Kevin Durant free agency: Ranking K.D.'s options, from Clippers to Knicks to staying with the Warriors
Which of K.D.'s presumed top choices would be the best situation for him?
Kevin Durant is set to become one of the biggest free agents in NBA history this summer. At various points, we have seen reports ranging from his signing with the Knicks being a virtual certainty to the Clippers recently emerging as an equal threat. The Brooklyn Nets are expected to get strong consideration as well, while Durant returning to the Warriors, though rarely discussed as a realistic option, remains a possibility.
Durant could also join LeBron James with the Lakers, who indeed have the cap room for a max free agent. Wherever he ends up, it feels like one of those five teams is a pretty solid bet. Based on reports, team situations and championship prospects, as well as a few conversations with people around the league, here is a ranking of Durant's options based on the likelihood he signs with each.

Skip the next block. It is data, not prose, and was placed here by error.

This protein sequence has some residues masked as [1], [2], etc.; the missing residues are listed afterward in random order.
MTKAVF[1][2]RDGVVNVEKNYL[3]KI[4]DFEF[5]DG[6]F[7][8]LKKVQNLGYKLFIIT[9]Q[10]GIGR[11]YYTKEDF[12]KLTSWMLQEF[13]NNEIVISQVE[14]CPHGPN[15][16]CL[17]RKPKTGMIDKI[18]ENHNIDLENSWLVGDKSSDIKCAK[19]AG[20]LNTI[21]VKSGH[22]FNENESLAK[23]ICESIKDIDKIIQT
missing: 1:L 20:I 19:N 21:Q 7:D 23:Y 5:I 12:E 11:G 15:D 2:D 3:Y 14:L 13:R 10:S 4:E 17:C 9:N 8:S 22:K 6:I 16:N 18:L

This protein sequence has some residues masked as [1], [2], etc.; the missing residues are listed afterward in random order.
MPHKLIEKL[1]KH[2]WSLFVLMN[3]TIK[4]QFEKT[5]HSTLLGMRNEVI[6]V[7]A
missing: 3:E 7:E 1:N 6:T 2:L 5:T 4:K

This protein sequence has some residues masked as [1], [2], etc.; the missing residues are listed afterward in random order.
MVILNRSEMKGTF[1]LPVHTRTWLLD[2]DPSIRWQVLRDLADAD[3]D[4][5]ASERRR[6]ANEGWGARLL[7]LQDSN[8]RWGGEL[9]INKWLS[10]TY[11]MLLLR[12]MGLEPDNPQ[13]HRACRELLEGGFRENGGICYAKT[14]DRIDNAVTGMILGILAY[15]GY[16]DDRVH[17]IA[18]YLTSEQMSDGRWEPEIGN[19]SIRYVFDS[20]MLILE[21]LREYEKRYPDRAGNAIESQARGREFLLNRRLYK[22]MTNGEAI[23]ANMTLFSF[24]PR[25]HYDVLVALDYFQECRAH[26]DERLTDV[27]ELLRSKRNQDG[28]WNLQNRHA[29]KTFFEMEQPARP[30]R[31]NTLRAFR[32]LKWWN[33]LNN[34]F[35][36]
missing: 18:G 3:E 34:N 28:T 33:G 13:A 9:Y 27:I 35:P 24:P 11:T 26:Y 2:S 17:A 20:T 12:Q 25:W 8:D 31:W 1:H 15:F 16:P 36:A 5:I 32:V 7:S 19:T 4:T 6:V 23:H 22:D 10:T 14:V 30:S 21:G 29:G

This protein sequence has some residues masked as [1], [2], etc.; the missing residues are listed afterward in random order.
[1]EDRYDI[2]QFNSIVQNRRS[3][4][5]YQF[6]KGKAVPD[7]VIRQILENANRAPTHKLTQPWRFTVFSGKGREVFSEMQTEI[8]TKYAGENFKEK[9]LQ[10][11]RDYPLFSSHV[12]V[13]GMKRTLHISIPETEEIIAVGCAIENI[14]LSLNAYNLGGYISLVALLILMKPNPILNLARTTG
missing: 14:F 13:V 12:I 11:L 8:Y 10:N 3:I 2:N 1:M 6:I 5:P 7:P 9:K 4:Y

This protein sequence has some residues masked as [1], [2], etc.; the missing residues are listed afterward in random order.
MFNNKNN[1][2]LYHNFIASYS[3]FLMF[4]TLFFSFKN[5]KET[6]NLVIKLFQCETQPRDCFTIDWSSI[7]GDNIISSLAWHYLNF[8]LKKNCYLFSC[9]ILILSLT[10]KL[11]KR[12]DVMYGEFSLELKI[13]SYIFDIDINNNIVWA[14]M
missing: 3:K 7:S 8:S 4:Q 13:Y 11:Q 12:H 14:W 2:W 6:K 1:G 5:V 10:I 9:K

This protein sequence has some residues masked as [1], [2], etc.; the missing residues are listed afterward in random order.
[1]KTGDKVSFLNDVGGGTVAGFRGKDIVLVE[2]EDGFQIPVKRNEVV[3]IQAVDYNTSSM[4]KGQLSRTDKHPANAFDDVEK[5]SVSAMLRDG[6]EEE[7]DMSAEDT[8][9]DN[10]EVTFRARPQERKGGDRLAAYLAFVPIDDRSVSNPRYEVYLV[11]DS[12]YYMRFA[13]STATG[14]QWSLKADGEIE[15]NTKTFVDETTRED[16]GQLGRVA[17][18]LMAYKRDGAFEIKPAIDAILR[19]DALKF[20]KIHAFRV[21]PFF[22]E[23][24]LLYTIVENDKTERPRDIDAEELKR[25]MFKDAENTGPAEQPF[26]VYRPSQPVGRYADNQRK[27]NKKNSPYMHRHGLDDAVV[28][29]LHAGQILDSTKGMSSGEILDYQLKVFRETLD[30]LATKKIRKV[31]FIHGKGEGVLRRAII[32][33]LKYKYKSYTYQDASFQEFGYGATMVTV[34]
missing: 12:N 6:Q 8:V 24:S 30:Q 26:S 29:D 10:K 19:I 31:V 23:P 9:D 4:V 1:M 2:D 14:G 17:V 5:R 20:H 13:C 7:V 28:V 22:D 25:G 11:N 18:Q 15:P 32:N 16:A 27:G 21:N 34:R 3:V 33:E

New York Knicks
The Knicks have been the favorite to land Durant for some time and it still feels that way, though a report from Marc Stein indicating the emergence of the Clippers as an equal threat gives some pause to this ranking. The Knicks have room to add two max players, as do the Clippers, but I really believe the swing factor in New York's favor is its years of total ineptitude. That sounds crazy, admittedly, that one of the most coveted free agents in history would actually be drawn to a consistently dysfunctional and downtrodden team, but if you think about it, this takes the savior factor off the charts for Durant.
There's just not as much to gain anywhere else.
The Clippers are already pretty good, and besides that, Los Angeles will always be a Lakers town. Likewise, the Nets, though a far more stable franchise with frankly a better roster at this point, will always exist in a Knicks town. The Warriors are Stephen Curry's team, now and forever. But if Durant could win a championship as the leading man in New York, considering how desperate and passionate that fanbase is, he would ascend to a level of basketball heroism, unlike anything he could attain anywhere else.